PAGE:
One month in to my 2014 reading resolution, I am happy to report that I am off to a great start! I already have read 5 of my 30 categories and 6 books total towards my overall 60-book goal. Despite the busy time in the school year (for better or worse, testing season has officially begun) and trying to keep on pace with my other 2014 goal — to cook all 153 recipes from Comfort Food Fix by Ellie Krieger — my reading has not yet fallen to the wayside. With one exception (which you’ll see below), I have enjoyed quality, well-written books in this first month; I granted 3 of my 6 books a five-star rating on Goodreads.
1. The New Testament in Modern English –
2. Theology – I currently have Mudhouse Sabbath: An Invitation to a Life of Spiritual Discipline by Lauren F. Winner in progress.
3. Pulitzer Prize Winner – I also am currently reading Olive Kitteridge by Elizabeth Strout.
4. Mystery – Done! (For now.) I read, and was sorely disappointed by, Death Comes to Pemberley by P. D. James. Here’s my 2-star review from Goodreads:
Billed as a mystery, I found very little that was mysterious or intriguing about this novel set in the world of Jane Austen’s Pride and Prejudice. Death Comes to Pemberley plods along with characters and plot events flat on the page. Mystery and Jane Austen fans: look elsewhere for a good read.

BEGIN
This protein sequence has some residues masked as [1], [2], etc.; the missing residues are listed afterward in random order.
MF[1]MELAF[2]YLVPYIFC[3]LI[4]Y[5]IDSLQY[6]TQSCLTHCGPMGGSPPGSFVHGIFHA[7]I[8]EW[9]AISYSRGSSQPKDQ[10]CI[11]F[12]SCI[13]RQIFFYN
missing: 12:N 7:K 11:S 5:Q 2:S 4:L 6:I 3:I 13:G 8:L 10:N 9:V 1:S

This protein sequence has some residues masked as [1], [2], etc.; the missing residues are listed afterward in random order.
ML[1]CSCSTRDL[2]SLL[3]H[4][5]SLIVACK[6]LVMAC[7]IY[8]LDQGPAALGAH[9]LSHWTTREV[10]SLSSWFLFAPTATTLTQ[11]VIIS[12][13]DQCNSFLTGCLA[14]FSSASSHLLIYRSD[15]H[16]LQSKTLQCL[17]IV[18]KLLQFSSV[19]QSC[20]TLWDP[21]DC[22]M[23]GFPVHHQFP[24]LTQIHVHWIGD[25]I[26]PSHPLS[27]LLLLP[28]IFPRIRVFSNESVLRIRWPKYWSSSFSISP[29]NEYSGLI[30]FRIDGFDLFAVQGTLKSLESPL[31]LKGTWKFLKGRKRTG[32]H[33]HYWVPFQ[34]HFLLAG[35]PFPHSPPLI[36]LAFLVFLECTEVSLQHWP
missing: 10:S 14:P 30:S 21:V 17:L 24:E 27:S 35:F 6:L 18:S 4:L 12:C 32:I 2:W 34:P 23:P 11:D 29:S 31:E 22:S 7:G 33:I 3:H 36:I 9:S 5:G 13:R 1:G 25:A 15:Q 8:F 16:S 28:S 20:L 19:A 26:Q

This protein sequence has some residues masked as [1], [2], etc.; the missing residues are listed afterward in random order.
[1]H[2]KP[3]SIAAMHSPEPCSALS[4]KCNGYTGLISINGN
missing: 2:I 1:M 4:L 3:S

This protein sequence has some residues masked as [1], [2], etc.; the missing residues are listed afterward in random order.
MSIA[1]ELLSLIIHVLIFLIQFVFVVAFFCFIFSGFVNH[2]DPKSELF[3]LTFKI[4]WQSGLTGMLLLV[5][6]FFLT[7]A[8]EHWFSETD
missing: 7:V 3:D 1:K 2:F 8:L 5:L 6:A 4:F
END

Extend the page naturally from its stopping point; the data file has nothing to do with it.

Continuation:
To cleanse my mystery palate, I will be picking up an Agatha Christie before the year is out.
5. Spy/Crime Novel –
6. Science Fiction –
7. Fantasy –
8. Christian Romance – My mother-in-law, Loveta, has informed me that I will be reading Sophie’s Heart by Lori Wick. I plan to happily comply.
9. Popular History – Done! John and I listened to the audiobook version of Bill Bryson’s One Summer: America, 1927 during our holiday travels after I won a free copy from Goodreads. Here’s my Goodreads 4-star review:
One Summer by Bill Bryson is an extensive, but enjoyable and accessible, history of America in the summer of 1927. Infamous personages, including Charles Lindbergh, Babe Ruth, Sacco and Vanzetti, Al Capone, Jack Dempsey, Calvin Coolidge, Herbert Hoover, and Henry Ford (among many others) had their names and faces featured on newspaper pages around the United States and the world during that long summer, and Bryson brings them all back to life with vivid detail and wry commentary. While the book covers a wide array of topics and lives, Bryson deftly weaves them together, often circling back to previously-mentioned content. Bryson organizes One Summer by month rather than by topic — a choice that gives an overall arc and direction to the book. I listened to the audiobook version of the book, which is read aloud by Bryson himself. With One Summer, Bryson does a solid job as both the author and the reader, making it an informative and worthwhile experience for his listener.
10. Social Criticism –
11. Biography –
12. Memoir –
13. Book-That-Has-Been-Made-into-a-Movie –
14. Comedy –
15. British Classic –
16. American Classic – Done! John, Kalyn, and I agreed upon Little Women by Louisa May Alcott as our next book club read. I gave it an easy 5 stars on Goodreads: